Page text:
How can software testers work effectively with developers?

This topic came up today in our MoT Slack. Where conversations often seem go into the direction of assuming that testers are not technical.

Often developers will explain things in child like ways because they assume testers don’t understand enough.

Or testers won’t get included in certain conversations because they are assumed to not be relevant, or are unqualified.

How can software testers tackle these situations in a positive way?

Some ideas I have are…

  • Make connections: grab a coffee, team up or sit together (virtually or not)
  • Create conversations: look for excuses to have conversations, name drop things you are working on, make a point of skills and knowledge you have
  • Make your work visible: show people what you are working on, stick things up on the wall

I’d like to extend the question…

What if the tester is actually:

  • Has no prior technical/dev background
  • Not qualified for technical/architecture conversations

How can he -the tester- tackle these situations in a positive way?

I actually covered a fair amount of this in the series I wrote for the Dojo a while back, Blazing New Trails: Tips for the Lone Tester. That series was mostly aimed at people who found themselves as the first and usually only tester in a company, but the section on communicating with developers applies here.

There are still plenty of developers who have never worked with testers who do more than rigidly follow a detailed test plan - the testers who are sadly discouraged from any sort of exploration of the software they test. If this is what they’re used to or all they’ve ever heard about, of course they’re going to assume testers don’t understand the technical talk.

The methods I’ve used include:

  • In discussions, using the technical terms I’m familiar with and then phrasing them in a user-friendly way for customer support purposes to make it clear that I understand the technical side.
  • If I work on test automation, demonstrate what I do and ask for code reviews.
  • Where it’s reasonable and I know the developer in question will respond well, I will point to the line of code that causes a problem (particularly handy when debugging complex Javascript on web pages - but only if the developer I’m working with is comfortable with me making technical comments).

Initially, I aim to build trust in my abilities and my work. Once I have the trust, I start to slip the more technical information in.

I’ll also mention any technical qualifications I have, just to seed the idea that yes, I do have technical knowledge. (“Oh, yeah, my first programming language was Java, so I have trouble working with languages that use pointers, but the others I can generally pick up pretty quickly” “I’ve worked as a developer. I prefer testing.”)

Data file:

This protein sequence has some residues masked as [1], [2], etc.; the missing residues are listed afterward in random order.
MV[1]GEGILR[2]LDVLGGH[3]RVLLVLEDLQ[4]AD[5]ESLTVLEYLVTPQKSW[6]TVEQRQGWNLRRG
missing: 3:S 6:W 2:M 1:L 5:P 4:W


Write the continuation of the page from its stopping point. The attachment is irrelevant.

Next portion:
It’s always going to be a slow, steady process unless I get lucky with a new team, but it works. We don’t have control over the way developers have worked with testers before. There are too many places that still expect a waterfall lifecycle with developers tossing code over the metaphorical wall for testers to follow a script any robot could follow to guarantee that we’re going to get developers who have had the good fortune to work with our kind of tester - whether that tester is “technical” (which usually means “can code” even though all testers are technical in the sense that we work with technology and have our own body of knowledge) or not.


he - the tester. Or she - the tester. :slight_smile:

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Become an indispensable and visibly useful part of the team. Support the coders in their endeavours. Give them reports on the work you did and the problems you did not find - showing them that you’re willing to put effort into making them look good and positive feedback on good work. Bring them snacks and suggest cool games to play with them. Show them your Pokeman card collection. Whatever it takes to show that you are useful and an actively willing support role for the team. Then you have the equity built up to ask for process changes and conversations.

If people are talking to me like they think I don’t understand I use enough technical language back at them to prove my level of understanding. If I don’t understand I say something; done enough times this will train people to know that silence infers a level of understanding. I also convey that I know what I’m talking about when it comes to testing, to prove that I belong in a team full of engineers.